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HANDS-ON SCIENCE

On weekends, come to the Koshland Science Museum and experience hands-on activities led by museum volunteers. Build on the information you explore in the exhibits. Engage with the issues that affect you and your community. You can:

Hands-on activities are offered Saturday and Sunday afternoons. Hands-on science offerings may vary. These activities are included free with regular admission.

Test Your Memory

Test your short-term memory and ability to recall everyday objects. See how many objects you can remember after seeing them for a short period of time. Then, learn a few simple tips to help you improve your memory. Try the activity again and see if you can remember more items.

Before or after the activity, explore the Life Lab to investigate the science of healthy living and learn how your brain works.

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Feel the Energy

Did you know that the lifestyle of an average American produces 20 metric tons of carbon dioxide per year? That's equal to the weight of more than five African elephants! Of the 20 metric tons, eight metric tons result from electricity consumption. One way to reduce these carbon dioxide emissions is by increasing energy efficiency.

In this hands-on activity, learn why some light bulbs are more energy-efficient than others. Crank a simple generator to feel the amount of physical energy it takes to light an incandescent bulb. Then, compare this with the amount of energy it takes to light an LED bulb.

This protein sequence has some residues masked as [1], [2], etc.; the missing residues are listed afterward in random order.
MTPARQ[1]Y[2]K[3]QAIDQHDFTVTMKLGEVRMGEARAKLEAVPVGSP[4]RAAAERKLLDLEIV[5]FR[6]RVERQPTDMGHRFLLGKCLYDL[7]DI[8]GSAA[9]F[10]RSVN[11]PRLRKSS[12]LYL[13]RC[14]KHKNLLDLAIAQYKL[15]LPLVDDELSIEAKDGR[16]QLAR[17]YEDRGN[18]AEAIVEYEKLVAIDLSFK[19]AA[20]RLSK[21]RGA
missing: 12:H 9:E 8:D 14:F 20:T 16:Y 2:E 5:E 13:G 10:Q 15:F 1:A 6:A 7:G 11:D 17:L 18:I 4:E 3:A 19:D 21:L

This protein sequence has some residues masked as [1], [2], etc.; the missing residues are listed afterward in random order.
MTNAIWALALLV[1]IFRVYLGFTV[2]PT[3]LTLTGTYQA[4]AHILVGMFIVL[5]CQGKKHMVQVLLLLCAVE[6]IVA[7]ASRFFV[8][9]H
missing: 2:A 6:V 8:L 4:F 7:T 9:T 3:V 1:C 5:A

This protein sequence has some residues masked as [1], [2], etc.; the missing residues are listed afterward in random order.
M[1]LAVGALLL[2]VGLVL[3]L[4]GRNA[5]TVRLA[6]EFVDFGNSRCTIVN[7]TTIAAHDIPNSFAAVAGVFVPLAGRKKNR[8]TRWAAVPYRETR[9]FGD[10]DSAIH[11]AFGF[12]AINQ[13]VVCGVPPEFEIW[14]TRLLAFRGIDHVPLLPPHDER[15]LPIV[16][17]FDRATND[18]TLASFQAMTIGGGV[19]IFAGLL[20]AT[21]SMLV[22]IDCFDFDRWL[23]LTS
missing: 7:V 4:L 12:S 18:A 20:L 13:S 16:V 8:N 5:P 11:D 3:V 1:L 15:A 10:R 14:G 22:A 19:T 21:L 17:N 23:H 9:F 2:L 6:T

Before or after the activity, tour the Earth Lab: Degrees of Change and play the role of a policy maker to identify priorities, evaluate tradeoffs, and decide how to respond to climate change. Or, in the Lights at Night, zoom in on satellite data to see how energy use has changed over time.

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Age in 3 Minutes

Grow old in three minutes (or less)! Experience the physical and sensory changes to your eyesight and tactile sensitivity that occur during aging.

Then, experience even more of the vision, movement, and memory changes associated with aging in the Life Lab exhibit. Put yourself in the place of a digital avatar known as AGNES--a 75-year-old-woman--to experience how these capabilities change with age.

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